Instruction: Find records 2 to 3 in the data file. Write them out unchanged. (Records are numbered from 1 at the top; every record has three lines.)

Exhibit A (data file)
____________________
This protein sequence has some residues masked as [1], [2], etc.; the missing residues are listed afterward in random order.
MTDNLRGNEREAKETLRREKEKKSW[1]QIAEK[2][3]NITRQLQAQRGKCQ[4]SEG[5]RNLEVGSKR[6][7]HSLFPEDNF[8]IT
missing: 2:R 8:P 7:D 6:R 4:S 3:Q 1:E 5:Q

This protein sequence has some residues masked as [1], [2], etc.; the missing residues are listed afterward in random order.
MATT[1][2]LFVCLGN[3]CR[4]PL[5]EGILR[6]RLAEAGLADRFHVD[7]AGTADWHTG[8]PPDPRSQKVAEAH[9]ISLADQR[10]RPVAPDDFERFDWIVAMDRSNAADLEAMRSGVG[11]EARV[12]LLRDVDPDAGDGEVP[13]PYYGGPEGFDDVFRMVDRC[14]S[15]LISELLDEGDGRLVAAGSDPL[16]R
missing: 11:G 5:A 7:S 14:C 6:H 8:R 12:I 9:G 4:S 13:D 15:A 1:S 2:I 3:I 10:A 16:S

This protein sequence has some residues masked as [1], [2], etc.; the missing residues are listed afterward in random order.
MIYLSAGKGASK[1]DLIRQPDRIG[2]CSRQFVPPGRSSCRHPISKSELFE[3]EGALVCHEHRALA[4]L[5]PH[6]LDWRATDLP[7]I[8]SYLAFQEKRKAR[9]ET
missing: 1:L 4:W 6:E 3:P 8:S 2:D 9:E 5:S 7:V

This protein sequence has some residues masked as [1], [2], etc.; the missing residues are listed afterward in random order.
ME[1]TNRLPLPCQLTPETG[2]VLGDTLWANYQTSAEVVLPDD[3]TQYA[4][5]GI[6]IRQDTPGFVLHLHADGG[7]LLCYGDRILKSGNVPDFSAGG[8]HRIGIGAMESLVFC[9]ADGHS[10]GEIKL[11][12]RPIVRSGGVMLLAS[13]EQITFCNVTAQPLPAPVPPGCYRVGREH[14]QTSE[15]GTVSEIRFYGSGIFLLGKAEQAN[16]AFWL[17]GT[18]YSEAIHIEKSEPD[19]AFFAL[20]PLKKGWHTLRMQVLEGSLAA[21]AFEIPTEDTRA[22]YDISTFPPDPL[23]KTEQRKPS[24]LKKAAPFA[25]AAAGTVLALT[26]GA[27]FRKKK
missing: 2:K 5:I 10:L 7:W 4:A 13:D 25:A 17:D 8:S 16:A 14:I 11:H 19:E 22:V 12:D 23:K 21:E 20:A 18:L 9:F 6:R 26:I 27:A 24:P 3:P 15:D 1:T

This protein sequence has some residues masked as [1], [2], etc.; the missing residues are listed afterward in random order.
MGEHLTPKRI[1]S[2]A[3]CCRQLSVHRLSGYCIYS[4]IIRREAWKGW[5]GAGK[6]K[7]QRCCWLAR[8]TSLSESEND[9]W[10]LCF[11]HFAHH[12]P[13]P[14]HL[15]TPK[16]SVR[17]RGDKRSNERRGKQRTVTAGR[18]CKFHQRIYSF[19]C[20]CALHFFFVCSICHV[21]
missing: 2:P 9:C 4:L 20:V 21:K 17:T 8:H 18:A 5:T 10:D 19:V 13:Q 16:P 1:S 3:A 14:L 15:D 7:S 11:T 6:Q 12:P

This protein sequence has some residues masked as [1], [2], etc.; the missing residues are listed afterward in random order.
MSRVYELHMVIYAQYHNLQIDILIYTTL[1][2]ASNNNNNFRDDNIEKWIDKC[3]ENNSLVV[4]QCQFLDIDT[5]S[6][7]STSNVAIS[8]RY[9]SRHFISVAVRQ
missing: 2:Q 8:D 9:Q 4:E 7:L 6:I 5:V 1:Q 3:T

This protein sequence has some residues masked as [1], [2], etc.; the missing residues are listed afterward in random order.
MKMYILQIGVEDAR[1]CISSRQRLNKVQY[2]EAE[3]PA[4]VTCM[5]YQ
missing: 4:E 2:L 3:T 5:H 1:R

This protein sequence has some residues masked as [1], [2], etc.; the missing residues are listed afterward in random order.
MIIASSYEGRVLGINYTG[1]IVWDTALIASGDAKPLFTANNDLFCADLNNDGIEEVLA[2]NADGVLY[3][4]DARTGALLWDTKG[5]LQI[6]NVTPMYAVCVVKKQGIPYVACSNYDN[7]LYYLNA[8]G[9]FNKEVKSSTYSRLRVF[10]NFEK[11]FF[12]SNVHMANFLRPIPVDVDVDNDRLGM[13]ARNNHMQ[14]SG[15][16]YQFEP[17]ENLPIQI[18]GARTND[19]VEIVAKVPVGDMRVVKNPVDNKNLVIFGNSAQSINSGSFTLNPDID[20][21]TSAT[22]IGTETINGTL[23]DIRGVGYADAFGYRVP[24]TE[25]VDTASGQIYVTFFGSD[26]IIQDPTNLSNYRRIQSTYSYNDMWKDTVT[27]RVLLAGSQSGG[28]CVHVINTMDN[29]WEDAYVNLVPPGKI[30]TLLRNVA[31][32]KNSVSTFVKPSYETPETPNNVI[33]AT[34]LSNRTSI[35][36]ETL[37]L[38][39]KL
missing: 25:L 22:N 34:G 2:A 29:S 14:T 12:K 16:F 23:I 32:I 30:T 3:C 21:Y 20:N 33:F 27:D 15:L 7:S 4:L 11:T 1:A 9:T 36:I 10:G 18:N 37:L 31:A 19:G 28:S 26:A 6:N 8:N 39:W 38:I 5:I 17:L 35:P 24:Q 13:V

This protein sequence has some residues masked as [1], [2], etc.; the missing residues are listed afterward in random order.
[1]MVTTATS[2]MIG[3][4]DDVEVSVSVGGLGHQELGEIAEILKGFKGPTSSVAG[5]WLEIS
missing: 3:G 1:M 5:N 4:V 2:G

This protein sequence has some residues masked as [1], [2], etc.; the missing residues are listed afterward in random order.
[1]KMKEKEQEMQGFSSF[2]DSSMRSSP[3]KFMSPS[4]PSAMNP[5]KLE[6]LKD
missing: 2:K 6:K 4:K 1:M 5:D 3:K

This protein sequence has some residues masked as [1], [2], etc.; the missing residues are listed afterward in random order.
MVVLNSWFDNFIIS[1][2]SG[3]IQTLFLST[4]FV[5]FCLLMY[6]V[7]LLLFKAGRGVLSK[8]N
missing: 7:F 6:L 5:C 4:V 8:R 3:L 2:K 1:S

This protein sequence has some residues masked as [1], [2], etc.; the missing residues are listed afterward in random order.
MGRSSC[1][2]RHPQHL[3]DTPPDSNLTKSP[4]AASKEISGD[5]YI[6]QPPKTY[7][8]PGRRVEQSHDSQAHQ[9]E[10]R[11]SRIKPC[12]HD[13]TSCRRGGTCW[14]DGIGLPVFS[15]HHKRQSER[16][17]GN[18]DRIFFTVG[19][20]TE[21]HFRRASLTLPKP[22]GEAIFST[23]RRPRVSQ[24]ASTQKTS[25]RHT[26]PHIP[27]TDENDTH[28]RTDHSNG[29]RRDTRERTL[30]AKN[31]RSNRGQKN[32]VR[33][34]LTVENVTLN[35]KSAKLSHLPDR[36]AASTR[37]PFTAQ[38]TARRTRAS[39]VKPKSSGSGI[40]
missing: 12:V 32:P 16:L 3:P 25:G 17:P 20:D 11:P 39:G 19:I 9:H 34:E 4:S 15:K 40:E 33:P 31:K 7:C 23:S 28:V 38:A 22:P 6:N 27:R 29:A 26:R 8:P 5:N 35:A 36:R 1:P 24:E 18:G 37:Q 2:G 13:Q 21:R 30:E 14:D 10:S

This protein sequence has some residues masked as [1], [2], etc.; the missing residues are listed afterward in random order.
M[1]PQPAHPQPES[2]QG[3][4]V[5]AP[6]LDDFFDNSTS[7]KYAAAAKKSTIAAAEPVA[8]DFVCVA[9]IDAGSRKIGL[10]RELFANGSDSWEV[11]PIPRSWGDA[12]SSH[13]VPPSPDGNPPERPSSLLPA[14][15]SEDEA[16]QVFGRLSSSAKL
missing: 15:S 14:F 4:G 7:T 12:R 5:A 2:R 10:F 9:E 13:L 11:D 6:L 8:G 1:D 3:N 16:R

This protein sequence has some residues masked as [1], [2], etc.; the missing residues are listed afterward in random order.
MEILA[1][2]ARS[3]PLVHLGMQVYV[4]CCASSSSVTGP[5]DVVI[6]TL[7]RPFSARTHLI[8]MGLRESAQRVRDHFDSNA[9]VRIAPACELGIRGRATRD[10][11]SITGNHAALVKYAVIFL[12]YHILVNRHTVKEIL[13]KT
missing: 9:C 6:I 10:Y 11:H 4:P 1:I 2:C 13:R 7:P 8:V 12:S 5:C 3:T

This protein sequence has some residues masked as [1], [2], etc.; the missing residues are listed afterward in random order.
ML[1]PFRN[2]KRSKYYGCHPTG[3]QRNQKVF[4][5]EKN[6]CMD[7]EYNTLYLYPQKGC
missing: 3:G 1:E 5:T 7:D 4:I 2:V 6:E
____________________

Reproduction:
This protein sequence has some residues masked as [1], [2], etc.; the missing residues are listed afterward in random order.
MATT[1][2]LFVCLGN[3]CR[4]PL[5]EGILR[6]RLAEAGLADRFHVD[7]AGTADWHTG[8]PPDPRSQKVAEAH[9]ISLADQR[10]RPVAPDDFERFDWIVAMDRSNAADLEAMRSGVG[11]EARV[12]LLRDVDPDAGDGEVP[13]PYYGGPEGFDDVFRMVDRC[14]S[15]LISELLDEGDGRLVAAGSDPL[16]R
missing: 11:G 5:A 7:S 14:C 6:H 8:R 12:I 9:G 4:S 13:D 15:A 1:S 2:I 3:I 10:A 16:S

This protein sequence has some residues masked as [1], [2], etc.; the missing residues are listed afterward in random order.
MIYLSAGKGASK[1]DLIRQPDRIG[2]CSRQFVPPGRSSCRHPISKSELFE[3]EGALVCHEHRALA[4]L[5]PH[6]LDWRATDLP[7]I[8]SYLAFQEKRKAR[9]ET
missing: 1:L 4:W 6:E 3:P 8:S 2:D 9:E 5:S 7:V